Currently, Via Science is "exploring the landscape" for additional "data-rich verticals," Hill said.
Specifically, he said, the company is considering industries "where we see our technology having a competitive advantage, where the data is becoming really cheap and plentiful and/or there are new datasets being brought to bear," as well as industries "where we can monetize the predictive power on a relatively short time scale and within a business model that really makes sense and is scalable."
He explained that there are many similarities between gene networks and networks in the financial markets, for example, and that the REFS platform could be used to "unravel" the network structures in financial markets as well as those of other industries.
As its first move into new markets, GNS created Fina Technologies to apply its technology in the financial industry two years ago with the aid of investments from several venture capital companies, including a $4.5 million Series A round last December.
Hill said that Fina is "performing well" but could not provide additional information about revenues and customers.
He noted that the positive experience with Fina led GNS to consider expanding the market for the REFS technology even further. In addition to the oft-cited fact that the volume of data is increasing exponentially in many industries, "the fact that we were able to bridge, with this machine-learning and simulation technology, all the way from genomic-based drug development to quantitative financial trading was telling us something very interesting about complex systems," Hill said. "We decided that there would likely exist other industry sectors that would benefit greatly … from this kind of inference of the underlying cause-and-effect relationships [in] data."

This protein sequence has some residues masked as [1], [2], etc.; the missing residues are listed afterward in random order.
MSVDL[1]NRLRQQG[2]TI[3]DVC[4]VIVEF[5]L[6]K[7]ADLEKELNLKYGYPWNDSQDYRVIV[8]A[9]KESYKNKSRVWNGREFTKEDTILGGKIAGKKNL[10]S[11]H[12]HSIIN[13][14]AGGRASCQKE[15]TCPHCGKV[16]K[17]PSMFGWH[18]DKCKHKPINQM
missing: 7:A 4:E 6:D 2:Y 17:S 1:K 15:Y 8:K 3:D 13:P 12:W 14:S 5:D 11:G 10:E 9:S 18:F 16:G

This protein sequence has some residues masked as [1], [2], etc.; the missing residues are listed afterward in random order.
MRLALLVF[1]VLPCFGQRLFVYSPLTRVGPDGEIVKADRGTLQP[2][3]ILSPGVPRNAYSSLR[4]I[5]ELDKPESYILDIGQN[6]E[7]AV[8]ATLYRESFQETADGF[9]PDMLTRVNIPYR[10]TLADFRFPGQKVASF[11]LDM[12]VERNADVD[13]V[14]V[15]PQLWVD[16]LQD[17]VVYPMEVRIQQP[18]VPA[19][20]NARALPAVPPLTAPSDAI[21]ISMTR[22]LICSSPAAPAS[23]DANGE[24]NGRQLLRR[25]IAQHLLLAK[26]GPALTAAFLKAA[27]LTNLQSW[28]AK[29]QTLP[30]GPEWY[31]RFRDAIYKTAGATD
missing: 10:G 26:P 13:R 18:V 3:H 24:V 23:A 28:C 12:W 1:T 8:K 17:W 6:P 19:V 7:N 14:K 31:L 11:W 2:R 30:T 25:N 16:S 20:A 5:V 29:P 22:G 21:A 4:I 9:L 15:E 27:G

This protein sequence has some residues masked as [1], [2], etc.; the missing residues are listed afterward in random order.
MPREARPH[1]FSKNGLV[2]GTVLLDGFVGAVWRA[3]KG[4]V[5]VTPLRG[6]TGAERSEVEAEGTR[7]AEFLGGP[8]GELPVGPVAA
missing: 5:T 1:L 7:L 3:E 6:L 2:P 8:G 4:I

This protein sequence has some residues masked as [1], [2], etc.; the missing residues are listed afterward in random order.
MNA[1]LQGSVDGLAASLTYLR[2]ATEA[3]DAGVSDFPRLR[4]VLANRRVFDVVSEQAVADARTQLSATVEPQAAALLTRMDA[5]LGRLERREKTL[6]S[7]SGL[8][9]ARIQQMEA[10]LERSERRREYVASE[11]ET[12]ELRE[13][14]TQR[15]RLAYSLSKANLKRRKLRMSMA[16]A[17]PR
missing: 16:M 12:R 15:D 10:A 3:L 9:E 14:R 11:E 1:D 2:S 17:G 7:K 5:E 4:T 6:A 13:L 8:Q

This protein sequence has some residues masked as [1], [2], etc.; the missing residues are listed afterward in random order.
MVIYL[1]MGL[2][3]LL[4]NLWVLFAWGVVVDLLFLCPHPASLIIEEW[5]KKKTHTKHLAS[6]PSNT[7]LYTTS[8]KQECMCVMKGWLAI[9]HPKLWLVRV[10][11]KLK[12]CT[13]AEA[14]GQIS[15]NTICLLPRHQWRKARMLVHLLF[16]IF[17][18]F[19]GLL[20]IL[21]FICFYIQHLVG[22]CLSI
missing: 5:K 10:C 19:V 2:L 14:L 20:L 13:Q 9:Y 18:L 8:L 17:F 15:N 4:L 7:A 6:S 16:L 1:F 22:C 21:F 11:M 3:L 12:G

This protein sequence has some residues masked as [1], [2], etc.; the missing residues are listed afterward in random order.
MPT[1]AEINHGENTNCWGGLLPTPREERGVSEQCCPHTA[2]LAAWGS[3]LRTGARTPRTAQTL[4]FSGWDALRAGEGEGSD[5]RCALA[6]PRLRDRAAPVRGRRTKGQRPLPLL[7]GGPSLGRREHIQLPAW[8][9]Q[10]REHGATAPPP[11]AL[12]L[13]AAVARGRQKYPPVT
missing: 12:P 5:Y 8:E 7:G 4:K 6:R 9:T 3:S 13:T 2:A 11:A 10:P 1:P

Hill said that in addition to serving as the holding company for GNS Healthcare and Fina, Via Science is intended to be the "vehicle by which we would explore applications of the technology into other data-rich industries and do proof-of-concept and -value studies" as well as "launch new companies."
This model, Hill said, will enable the firm to set domain experts to the task of applying the REFS technology through Via's vertically oriented subsidiaries. In addition, it will address the need for outside financing and dedicated management teams that could drive "ideas past proof-of-concept" for particular applications.
Hill added that the current structure will also allow outside investors to participate in a way that "makes sense for all entities involved."
He noted that both healthcare and trading "require some real amount of domain expertise" and that "people who are experts at a really high level at both genomic-based drug development and cancer and arthritis and multiple sclerosis as well being experts in the trading of currencies at 20 minute time intervals don’t exist."
This structure also allows the parent company, Via Science, to focus on its mission, including identifying "other high-value applications of the technology outside of healthcare and quantitative financial trading."
Moving forward, Hill says he doesn’t expect to have to make a lot of changes to REFS to adapt it for other industries because it's already "been forced to scale to different levels and to different capacities" as a result of its applications in both healthcare and finance.